## Lowest Common Ancestor of Binary Tree

Difficulty: Medium

Asked in: Amazon, Facebook, Adobe

**Understanding The Problem**

**Problem Description**

Given a binary tree, write a program to find the **lowest common ancestor (LCA)** of two given nodes in the tree.

**Problem Note**

**Lowest Common ancestor:**The lowest common ancestor is defined between two nodes node1 and node2 as the lowest node in a tree that has both node1 and node2 as descendants (a node can be a descendant of itself).- All of the node’s values will be unique.
- node1 and node2 are different and both values will exist in the binary tree.
- You can use extra memory, helper functions, and can modify the node struct but, you can’t add a parent pointer.

**Example 1**

**Example 2**

The node structure passed to your function will be

```
class TreeNode
{
int data
TreeNode left
TreeNode right
}
```

#### Solutions

We will be discussing recursive and iterative approaches

**Recursive approach**— Recursively look for any of the two nodes and return it, the first node to encounter both of them in its subtree is the ancestor.**Iterative approach**— Follow the recursive procedure by using a stack and a parent map for each node.

#### 1. Recursive Approach

A pretty intuitive approach is to traverse the tree in a depth-first manner. The moment you encounter either of the nodes `node1`

or `node2`

, return the node. The least common ancestor would then be the node for which both the subtree recursions return a non-NULL node. It can also be the node which itself is one of `node1`

or `node2`

and for which one of the subtree recursions returns that particular node.

Solution steps

- Start traversing the tree from the root node.
- If the current node itself is one of
`node1`

or`node2`

, we would return that node. - If the left or the right subtree returns a non-NULL node, this means one of the two nodes was found below.
- If at any point in the traversal, both the left and right subtree return some node, this means we have found the lowest common ancestor for the nodes
`node1`

and`node2`

.

Pseudo Code

```
TreeNode lowestCommonAncestor(TreeNode root, TreeNode node1, TreeNode node2) {
if(not root)
return NULL
if (root == node1 or root == node2)
return root
TreeNode left = lowestCommonAncestor(root.left, node1, node2)
TreeNode right = lowestCommonAncestor(root.right, node1, node2)
if(not left)
return right
else if(not right)
return left
else
return root
}
```

Complexity Analysis

**Time Complexity**: O(n), where n is the total number of nodes in the tree.

**Space Complexity**: O(n)

Critical ideas to think

- How will this algorithm work if the lowest common ancestor of node2 is an ancestor of node1?
- Can you think of a case when the worst-case space complexity is O(n)?
- How does this algorithm work if any of the two nodes fail to exist in the tree?

#### 2. Iterative Approach

An intuition for an iterative approach is if we have parent pointers for each node we can traverse back from `node1`

and `node2`

to get their ancestors. The first common node we get during this traversal would be the LCA node. So, We can save the parent pointers in a dictionary as we traverse the tree.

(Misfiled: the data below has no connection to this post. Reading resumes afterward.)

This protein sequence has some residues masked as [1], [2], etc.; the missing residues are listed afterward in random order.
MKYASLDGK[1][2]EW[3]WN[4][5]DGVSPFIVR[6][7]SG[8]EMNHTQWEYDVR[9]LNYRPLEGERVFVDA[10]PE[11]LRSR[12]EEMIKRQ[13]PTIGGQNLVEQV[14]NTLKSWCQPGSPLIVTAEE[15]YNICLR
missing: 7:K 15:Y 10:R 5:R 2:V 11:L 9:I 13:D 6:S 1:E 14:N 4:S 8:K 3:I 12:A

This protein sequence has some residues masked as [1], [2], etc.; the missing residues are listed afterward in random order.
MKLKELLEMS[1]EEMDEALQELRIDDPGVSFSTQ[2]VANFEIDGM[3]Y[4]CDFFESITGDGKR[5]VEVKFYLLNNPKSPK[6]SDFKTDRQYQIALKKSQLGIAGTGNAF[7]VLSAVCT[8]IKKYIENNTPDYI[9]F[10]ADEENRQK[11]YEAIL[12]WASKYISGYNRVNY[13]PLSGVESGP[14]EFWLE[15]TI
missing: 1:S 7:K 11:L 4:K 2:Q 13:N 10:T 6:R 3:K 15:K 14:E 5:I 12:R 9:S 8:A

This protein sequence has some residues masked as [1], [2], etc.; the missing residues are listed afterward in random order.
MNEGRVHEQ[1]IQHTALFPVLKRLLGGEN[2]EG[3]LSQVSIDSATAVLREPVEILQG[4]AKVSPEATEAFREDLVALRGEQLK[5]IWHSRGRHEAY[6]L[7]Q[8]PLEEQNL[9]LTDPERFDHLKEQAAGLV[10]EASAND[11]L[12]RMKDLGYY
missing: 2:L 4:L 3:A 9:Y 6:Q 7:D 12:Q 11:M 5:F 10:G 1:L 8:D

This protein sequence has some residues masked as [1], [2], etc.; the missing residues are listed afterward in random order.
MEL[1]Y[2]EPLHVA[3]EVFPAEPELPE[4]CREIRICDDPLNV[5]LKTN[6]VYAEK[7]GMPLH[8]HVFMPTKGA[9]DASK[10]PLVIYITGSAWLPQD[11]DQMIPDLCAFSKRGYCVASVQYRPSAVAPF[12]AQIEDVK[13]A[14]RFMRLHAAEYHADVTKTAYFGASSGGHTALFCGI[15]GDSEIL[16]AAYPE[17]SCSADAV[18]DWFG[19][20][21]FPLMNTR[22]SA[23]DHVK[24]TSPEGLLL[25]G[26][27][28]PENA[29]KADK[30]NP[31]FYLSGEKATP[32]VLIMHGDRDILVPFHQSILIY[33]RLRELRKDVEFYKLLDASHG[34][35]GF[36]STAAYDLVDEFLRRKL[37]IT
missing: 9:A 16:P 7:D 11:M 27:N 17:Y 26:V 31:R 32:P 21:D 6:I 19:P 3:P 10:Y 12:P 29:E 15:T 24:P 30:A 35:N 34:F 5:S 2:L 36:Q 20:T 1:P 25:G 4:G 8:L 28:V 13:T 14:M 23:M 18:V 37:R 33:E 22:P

Solution step

- Start from the root node and traverse the tree.
- Until we find
`node1`

and`node2`

both, keep storing the parent pointers in a dictionary. - Once we have found both
`node1`

and`node2`

, we get all the ancestors for`node1`

using the parent dictionary and add to a set called`ancestors`

. - Similarly, we traverse through ancestors for node
`node2`

. If the ancestor is present in the ancestors set for`node1`

, this means this is the first ancestor common between`node1`

and`node2`

(while traversing upwards) and hence this is the LCA node.

Pseudo Code

```
TreeNode lowestCommonAncestor(TreeNode root, TreeNode node1, TreeNode node2) {
// create a parent map that maps the childnode with its parent
map parent({{root,NULL}})
// a stack to make a post order traversal iteratively
stack stk({root})
while(not node1 exist in parent or not node2 exist in parent){
TreeNode n = stk.top()
stk.pop()
if(n.left) {
parent[n.left] = n
stk.push(n.left)
}
if(n.right) {
parent[n.right] = n
stk.push(n.right)
}
}
// ancestor set for node1
set path
while(node1 is not NULL) {
path.insert(node1)
node1 = parent[node1]
}
// The first ancestor of node2 which appears in
// node1's ancestor set is their lowest common ancestor.
while(node2 not exist in path)
node2 = parent[node2]
return node2
}
```

Complexity Analysis

**Time Complexity:** O(n)

**Space complexity**: O(n). In the worst-case space utilized by the stack, the parent pointer dictionary and the ancestor set would be `n`

each, since the height of a skewed binary tree, could be `n`

.

Critical Ideas to Think

- Which traversal technique we are using for traversal in the tree for this algorithm?
- Why did we maintain a hash map?
- What if one of the nodes is itself the LCA?
- What exactly does the path set represents in the pseudo code?
- Can you think of an iterative approach without using hashmap or storing parent pointer?

#### Comparison of solutions

#### Suggested problems to solve

- Find the intersection point of two singly linked lists
- Find the LCA of a binary search tree
- Find LCA of any number of nodes in a Binary Tree
- Kth ancestor of a node in a binary tree
- Kth ancestor of a node in N-ary tree

If you have any more approaches or you find an error/bug in the above solutions, please comment down below.

**Happy Coding! Enjoy Algorithms!**